Having accurate allergen information on your label is not only an important part of regulatory requirements, but also a critical piece of information for the millions of people who experience food allergies. Stephanie Bear, an Associate Chemist from Nestlé Quality Assurance Center Dublin, discusses the importance of allergen testing.

1 What is the difference between a food allergy, food intolerance and Celiac disease?

A food allergy occurs when the immune system reacts to a certain food. A food intolerance is caused by an enzyme deficiency. Celiac disease is a genetic autoimmune disease where the ingestion of gluten damages the intestine.

2 What foods are people allergic to?

The United States has eight major food allergen categories. The “Big 8” includes milk, egg, peanut, tree nuts, wheat, soy, fish, and crustacean shellfish. Sesame will be added to this list in 2022 making it nine. With over 100 different foods types reported as allergies, only these nine cause the majority and most serious reactions in the U.S.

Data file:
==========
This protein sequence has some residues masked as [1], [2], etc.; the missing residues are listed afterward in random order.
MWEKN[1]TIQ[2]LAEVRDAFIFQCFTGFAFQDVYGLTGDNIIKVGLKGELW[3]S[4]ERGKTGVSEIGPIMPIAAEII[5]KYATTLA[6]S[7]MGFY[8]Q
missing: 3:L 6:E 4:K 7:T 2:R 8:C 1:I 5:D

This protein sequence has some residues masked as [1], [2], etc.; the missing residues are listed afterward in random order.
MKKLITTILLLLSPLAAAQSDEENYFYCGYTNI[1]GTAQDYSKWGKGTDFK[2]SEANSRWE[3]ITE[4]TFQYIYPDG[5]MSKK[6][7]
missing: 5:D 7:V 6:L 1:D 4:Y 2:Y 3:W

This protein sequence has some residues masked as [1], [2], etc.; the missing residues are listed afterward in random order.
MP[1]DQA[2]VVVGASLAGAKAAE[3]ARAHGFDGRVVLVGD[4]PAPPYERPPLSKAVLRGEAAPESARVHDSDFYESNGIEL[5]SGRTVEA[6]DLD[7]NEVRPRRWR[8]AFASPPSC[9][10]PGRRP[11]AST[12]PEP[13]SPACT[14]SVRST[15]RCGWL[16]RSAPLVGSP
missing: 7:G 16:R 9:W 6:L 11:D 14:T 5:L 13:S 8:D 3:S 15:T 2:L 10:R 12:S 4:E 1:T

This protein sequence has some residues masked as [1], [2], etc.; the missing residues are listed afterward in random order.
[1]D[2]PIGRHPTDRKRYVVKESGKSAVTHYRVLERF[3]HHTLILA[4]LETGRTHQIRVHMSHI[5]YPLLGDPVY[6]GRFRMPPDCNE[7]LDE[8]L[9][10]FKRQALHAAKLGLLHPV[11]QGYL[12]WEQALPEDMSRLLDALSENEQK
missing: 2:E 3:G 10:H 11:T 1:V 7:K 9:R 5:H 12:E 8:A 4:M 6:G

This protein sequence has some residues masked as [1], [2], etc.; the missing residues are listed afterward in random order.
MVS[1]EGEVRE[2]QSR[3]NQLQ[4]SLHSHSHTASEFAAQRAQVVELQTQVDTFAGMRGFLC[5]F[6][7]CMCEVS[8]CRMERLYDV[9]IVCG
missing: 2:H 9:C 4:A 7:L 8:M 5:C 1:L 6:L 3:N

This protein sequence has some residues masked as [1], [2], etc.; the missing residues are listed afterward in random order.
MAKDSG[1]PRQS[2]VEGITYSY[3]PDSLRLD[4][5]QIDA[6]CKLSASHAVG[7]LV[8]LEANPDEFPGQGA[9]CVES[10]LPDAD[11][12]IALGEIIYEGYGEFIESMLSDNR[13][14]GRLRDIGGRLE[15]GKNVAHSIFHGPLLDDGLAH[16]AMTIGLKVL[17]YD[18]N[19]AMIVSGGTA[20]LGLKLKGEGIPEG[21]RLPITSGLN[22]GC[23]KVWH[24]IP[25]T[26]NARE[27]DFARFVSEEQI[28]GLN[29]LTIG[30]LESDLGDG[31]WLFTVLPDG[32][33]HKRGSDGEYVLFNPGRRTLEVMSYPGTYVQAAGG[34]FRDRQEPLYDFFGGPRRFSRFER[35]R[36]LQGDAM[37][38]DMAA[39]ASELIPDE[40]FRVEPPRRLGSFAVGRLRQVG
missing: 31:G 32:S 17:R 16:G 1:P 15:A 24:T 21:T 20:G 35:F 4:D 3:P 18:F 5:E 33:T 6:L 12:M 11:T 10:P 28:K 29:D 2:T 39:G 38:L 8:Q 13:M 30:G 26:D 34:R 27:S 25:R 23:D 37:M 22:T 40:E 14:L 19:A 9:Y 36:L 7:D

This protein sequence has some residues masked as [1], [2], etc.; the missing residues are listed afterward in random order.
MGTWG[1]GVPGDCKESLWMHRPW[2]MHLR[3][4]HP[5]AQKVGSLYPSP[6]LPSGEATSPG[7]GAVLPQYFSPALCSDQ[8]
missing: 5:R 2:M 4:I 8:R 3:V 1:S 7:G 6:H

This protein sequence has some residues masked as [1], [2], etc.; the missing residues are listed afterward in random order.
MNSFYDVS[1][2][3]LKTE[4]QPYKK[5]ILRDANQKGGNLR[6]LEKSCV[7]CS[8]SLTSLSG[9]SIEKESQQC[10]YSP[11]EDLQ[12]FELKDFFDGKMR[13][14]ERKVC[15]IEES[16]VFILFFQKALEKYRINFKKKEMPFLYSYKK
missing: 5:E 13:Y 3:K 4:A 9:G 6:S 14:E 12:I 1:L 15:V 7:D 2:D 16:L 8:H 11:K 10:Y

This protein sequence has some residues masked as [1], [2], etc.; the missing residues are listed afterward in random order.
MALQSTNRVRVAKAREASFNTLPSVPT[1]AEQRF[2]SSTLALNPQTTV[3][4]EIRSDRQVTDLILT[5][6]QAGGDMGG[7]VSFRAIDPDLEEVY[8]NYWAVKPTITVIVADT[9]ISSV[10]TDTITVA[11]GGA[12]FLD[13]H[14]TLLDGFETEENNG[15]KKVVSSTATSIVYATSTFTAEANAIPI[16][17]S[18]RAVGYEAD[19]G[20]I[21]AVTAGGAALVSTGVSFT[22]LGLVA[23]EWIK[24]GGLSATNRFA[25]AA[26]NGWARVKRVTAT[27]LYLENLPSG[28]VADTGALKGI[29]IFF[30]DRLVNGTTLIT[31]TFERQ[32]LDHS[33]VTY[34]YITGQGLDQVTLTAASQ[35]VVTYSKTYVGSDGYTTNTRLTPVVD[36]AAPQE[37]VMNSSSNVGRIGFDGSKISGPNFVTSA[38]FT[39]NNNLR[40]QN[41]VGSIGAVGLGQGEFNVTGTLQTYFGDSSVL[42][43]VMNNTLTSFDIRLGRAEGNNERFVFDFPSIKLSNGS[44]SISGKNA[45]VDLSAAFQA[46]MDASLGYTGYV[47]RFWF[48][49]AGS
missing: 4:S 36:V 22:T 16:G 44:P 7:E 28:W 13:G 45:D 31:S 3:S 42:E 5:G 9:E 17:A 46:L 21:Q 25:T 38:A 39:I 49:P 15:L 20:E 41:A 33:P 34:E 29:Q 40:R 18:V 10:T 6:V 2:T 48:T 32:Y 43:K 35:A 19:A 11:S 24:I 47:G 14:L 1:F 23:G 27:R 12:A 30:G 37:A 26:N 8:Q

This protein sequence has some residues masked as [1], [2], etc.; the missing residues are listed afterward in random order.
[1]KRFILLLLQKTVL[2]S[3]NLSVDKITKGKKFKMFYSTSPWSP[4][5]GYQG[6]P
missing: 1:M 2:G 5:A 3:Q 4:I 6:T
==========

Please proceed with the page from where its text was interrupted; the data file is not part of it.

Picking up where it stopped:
3 Why is it important to test for food allergens at my facility? What types of things can I test?

The smallest trace amounts can cause severe reactions. It might seem like a small, dust-sized crumb, but it could contaminate an entire batch. Cross contamination of your goods can happen anywhere along the supply chain no matter how great your management plan. There are several areas of interest to test for allergens at your facility, you can test anything from raw materials, finished materials, CIP rinse water, cleaning efficiency, transport, storage, and any other areas of concerns.

4 When should allergen testing occur?

Testing should occur for any cleaning process, any change in your production that can impact allergen presence such as a new line or a raw material change. Once you have an allergen management plan in place at your facility, you will want to set up allergen testing to verify that the plan you have in place is working for your facility. Testing may also be needed to support a HACCP plan or an allergen free claim.

5 What do my results mean?

Regulatory guidance in the U.S. is very clear for gluten with a limit at 20 mg/kg. For other allergens, the limit of quantification from the kit manufacturers may be used to take the necessary management decision both for validation and verification purposes.